Rocktape – What’s all the fuss about?

Recently our team spent a Sunday out at RMIT learning more about the use of Rocktape as a therapy for a whole range of muculotendinous injuries.

You’ve probably seen Rocktape being used by professional athletes on TV. Typically, it’s the tape that comes in bright and loud colours and designs. For the more conservative, we would suggest skin colour. But if you really want to make a statement…try the tattoo design.

Having fun at the Rocktape seminar at RMIT, July 2017.

Rocktape is a dynamic tape (also known as Kinesiotape), which is different from traditional static tapes. For fans of the AFL, you would have seen players like Chris Judd run out onto the field with his shoulders all taped up – this is static tape. Static tape is designed to restrict movement, and in Juddy’s case, prevent shoulder dislocation and injury.

How does Rocktape work?

Rock tape is different. Unlike rigid tape that binds and doesn’t stretch, Rocktape is engineered to mimic human skin. The tape can stretch to 180% of it’s length and then ‘snapback’. It’s adhesive qualities mean it is designed to stay on for up to 3-5 days, even with normal bathing.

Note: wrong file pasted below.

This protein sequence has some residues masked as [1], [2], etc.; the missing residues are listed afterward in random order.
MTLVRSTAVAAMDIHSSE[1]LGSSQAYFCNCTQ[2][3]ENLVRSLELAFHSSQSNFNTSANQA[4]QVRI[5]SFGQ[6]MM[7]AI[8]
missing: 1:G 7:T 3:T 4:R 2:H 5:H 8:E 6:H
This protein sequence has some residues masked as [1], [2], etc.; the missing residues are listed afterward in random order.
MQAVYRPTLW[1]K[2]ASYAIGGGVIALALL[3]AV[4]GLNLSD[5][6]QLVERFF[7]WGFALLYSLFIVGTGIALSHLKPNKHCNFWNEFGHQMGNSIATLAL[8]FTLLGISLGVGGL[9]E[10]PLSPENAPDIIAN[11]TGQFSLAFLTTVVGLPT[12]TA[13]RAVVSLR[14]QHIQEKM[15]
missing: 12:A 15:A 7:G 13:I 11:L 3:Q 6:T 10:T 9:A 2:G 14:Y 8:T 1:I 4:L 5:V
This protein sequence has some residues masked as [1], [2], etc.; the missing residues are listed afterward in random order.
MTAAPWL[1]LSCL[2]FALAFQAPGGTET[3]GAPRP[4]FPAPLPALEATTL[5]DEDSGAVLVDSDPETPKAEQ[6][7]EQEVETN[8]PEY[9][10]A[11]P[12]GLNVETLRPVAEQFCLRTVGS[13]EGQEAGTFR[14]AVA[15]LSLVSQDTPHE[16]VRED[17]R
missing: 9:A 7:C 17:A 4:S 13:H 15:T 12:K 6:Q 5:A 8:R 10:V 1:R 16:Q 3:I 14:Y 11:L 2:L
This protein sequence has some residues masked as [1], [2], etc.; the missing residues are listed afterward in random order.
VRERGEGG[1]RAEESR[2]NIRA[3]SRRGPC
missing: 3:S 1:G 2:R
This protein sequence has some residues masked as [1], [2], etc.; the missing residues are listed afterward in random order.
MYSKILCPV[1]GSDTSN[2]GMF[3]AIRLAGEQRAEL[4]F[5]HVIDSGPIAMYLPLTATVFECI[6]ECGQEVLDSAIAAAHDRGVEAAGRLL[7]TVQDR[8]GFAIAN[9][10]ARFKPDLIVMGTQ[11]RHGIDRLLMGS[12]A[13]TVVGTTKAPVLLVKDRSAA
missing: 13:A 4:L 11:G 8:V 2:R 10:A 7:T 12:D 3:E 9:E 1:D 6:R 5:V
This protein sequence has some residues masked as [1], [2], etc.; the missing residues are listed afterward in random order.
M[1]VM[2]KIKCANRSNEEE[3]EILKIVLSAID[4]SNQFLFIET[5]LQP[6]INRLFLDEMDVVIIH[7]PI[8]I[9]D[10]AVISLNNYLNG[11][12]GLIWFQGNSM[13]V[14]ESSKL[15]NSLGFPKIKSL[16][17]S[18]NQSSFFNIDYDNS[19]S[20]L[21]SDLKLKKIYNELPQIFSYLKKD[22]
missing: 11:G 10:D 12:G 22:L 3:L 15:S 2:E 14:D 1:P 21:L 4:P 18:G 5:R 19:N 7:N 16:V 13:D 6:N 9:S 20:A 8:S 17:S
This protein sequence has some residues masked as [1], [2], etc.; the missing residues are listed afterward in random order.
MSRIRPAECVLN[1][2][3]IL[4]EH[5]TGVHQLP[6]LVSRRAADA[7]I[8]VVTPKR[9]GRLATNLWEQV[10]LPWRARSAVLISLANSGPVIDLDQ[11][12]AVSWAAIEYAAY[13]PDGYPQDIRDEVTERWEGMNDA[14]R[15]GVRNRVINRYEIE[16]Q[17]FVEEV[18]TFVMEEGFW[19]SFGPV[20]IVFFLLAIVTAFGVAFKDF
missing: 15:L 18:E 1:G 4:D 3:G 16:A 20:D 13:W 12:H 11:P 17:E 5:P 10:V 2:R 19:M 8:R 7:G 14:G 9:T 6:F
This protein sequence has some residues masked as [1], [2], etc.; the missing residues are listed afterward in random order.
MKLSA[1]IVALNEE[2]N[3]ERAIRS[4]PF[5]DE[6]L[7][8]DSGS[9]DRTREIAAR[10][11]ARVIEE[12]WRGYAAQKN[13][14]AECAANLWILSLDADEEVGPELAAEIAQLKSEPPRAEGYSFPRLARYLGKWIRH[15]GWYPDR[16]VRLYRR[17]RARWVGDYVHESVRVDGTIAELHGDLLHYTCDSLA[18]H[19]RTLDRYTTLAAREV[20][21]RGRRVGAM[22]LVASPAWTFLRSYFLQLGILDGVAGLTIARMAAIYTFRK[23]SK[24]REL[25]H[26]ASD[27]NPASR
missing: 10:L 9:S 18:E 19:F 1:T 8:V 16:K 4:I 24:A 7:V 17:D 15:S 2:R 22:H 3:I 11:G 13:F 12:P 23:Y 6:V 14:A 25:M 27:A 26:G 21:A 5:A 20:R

Research indicates that Rocktape may have 3 different effects; 1) Fluid effect, 2) Mechanical effect, and 3) Neurological effect.

Fluid Effect – reducing inflammation

In most cases Rocktape is placed on pre-stretched skin. This results in a slight crinkling of the skin promoting decompression. This allows for increased blood flow, and hence reduces toxins and inflammation.

Mechanical Effect – ease of movement

As pressure on the layer of tissue between the skin and bone is reduced, a more normal glide of deeper muscle and connective tissues can occur. This may improve the comfort and flexibility of movement.

Neurological Effect – reduced pain

Much of the pain associated with muscle, joint and tendon injuries, comes from irritation to the nerve endings in the space between the skin and muscle. As Rocktape has a decompressive effect, this may reduce irritation to these pain sensitive nerve endings, called nociceptors.

In addition, Rocktape stimulates another type of nerve receptor called mechanoreceptors. Mechanoreceptors are activated by movement, which has a dampening effect on pain. This is why it feels better when you briskly rub your shin bone after you walk into the coffee table!

Not just for athletes

Importantly, you don’t have to be an athlete to benefit from Rocktape. Sometimes it’s simply a good adjunctive support to help maintain nerve stimulation following an adjustment or rehab session.